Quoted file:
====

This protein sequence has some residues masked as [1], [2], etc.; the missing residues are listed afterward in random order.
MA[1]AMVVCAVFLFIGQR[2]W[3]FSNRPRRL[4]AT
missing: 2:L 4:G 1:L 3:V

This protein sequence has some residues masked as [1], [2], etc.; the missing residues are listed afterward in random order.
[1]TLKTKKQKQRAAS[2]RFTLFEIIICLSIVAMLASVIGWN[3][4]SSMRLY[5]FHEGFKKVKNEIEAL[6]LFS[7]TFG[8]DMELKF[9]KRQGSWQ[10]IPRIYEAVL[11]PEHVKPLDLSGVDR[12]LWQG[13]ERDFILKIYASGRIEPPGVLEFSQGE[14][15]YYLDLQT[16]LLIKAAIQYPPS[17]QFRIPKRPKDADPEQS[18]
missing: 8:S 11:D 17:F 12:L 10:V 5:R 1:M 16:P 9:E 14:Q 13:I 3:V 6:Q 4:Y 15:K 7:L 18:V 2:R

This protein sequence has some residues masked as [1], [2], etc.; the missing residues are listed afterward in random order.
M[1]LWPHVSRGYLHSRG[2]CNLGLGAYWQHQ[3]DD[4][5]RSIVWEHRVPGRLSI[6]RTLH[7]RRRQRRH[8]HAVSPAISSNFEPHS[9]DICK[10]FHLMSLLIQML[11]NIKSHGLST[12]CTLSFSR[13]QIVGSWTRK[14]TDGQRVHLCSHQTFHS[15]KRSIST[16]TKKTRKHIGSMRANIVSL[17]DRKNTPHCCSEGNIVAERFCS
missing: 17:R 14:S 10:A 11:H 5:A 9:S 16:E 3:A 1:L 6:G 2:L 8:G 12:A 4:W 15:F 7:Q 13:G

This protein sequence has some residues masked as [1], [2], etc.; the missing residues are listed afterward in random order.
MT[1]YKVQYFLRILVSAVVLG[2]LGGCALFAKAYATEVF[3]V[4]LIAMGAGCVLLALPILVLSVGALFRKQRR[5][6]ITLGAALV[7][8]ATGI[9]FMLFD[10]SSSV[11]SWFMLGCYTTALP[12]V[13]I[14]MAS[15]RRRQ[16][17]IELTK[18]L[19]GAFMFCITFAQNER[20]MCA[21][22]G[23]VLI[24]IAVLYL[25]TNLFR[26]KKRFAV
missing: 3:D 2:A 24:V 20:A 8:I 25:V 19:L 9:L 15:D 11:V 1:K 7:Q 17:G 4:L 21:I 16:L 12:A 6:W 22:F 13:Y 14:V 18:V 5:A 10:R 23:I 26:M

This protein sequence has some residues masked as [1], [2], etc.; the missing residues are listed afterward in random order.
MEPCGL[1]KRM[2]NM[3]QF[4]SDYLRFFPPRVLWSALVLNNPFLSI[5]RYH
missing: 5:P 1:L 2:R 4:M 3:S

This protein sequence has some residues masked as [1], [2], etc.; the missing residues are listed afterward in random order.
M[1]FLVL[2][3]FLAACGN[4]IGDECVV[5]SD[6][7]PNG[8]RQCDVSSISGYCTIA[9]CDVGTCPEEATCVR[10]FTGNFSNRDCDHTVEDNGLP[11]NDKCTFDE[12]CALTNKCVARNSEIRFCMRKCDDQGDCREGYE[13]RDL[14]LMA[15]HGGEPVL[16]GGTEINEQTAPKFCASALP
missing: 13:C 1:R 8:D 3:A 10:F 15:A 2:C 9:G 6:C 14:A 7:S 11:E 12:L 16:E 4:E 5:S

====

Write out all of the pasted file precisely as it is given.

This protein sequence has some residues masked as [1], [2], etc.; the missing residues are listed afterward in random order.
MA[1]AMVVCAVFLFIGQR[2]W[3]FSNRPRRL[4]AT
missing: 2:L 4:G 1:L 3:V

This protein sequence has some residues masked as [1], [2], etc.; the missing residues are listed afterward in random order.
[1]TLKTKKQKQRAAS[2]RFTLFEIIICLSIVAMLASVIGWN[3][4]SSMRLY[5]FHEGFKKVKNEIEAL[6]LFS[7]TFG[8]DMELKF[9]KRQGSWQ[10]IPRIYEAVL[11]PEHVKPLDLSGVDR[12]LWQG[13]ERDFILKIYASGRIEPPGVLEFSQGE[14][15]YYLDLQT[16]LLIKAAIQYPPS[17]QFRIPKRPKDADPEQS[18]
missing: 8:S 11:D 17:F 12:L 10:V 5:R 1:M 16:P 9:E 14:Q 13:I 3:V 6:Q 4:Y 15:K 7:L 18:V 2:R

This protein sequence has some residues masked as [1], [2], etc.; the missing residues are listed afterward in random order.
M[1]LWPHVSRGYLHSRG[2]CNLGLGAYWQHQ[3]DD[4][5]RSIVWEHRVPGRLSI[6]RTLH[7]RRRQRRH[8]HAVSPAISSNFEPHS[9]DICK[10]FHLMSLLIQML[11]NIKSHGLST[12]CTLSFSR[13]QIVGSWTRK[14]TDGQRVHLCSHQTFHS[15]KRSIST[16]TKKTRKHIGSMRANIVSL[17]DRKNTPHCCSEGNIVAERFCS
missing: 17:R 14:S 10:A 11:H 5:A 9:S 16:E 3:A 1:L 6:G 2:L 8:G 12:A 4:W 15:F 7:Q 13:G

This protein sequence has some residues masked as [1], [2], etc.; the missing residues are listed afterward in random order.
MT[1]YKVQYFLRILVSAVVLG[2]LGGCALFAKAYATEVF[3]V[4]LIAMGAGCVLLALPILVLSVGALFRKQRR[5][6]ITLGAALV[7][8]ATGI[9]FMLFD[10]SSSV[11]SWFMLGCYTTALP[12]V[13]I[14]MAS[15]RRRQ[16][17]IELTK[18]L[19]GAFMFCITFAQNER[20]MCA[21][22]G[23]VLI[24]IAVLYL[25]TNLFR[26]KKRFAV
missing: 3:D 2:A 24:V 20:A 8:I 25:V 19:L 9:L 15:D 11:V 1:K 7:Q 17:G 4:L 21:I 16:L 12:A 6:W 22:F 13:Y 14:V 18:V 5:A 10:R 23:I 26:M

This protein sequence has some residues masked as [1], [2], etc.; the missing residues are listed afterward in random order.
MEPCGL[1]KRM[2]NM[3]QF[4]SDYLRFFPPRVLWSALVLNNPFLSI[5]RYH
missing: 5:P 1:L 2:R 4:M 3:S

This protein sequence has some residues masked as [1], [2], etc.; the missing residues are listed afterward in random order.
M[1]FLVL[2][3]FLAACGN[4]IGDECVV[5]SD[6][7]PNG[8]RQCDVSSISGYCTIA[9]CDVGTCPEEATCVR[10]FTGNFSNRDCDHTVEDNGLP[11]NDKCTFDE[12]CALTNKCVARNSEIRFCMRKCDDQGDCREGYE[13]RDL[14]LMA[15]HGGEPVL[16]GGTEINEQTAPKFCASALP
missing: 13:C 1:R 8:D 3:A 10:F 15:A 2:C 9:G 6:C 14:A 7:S 11:E 12:L 16:E 4:E 5:S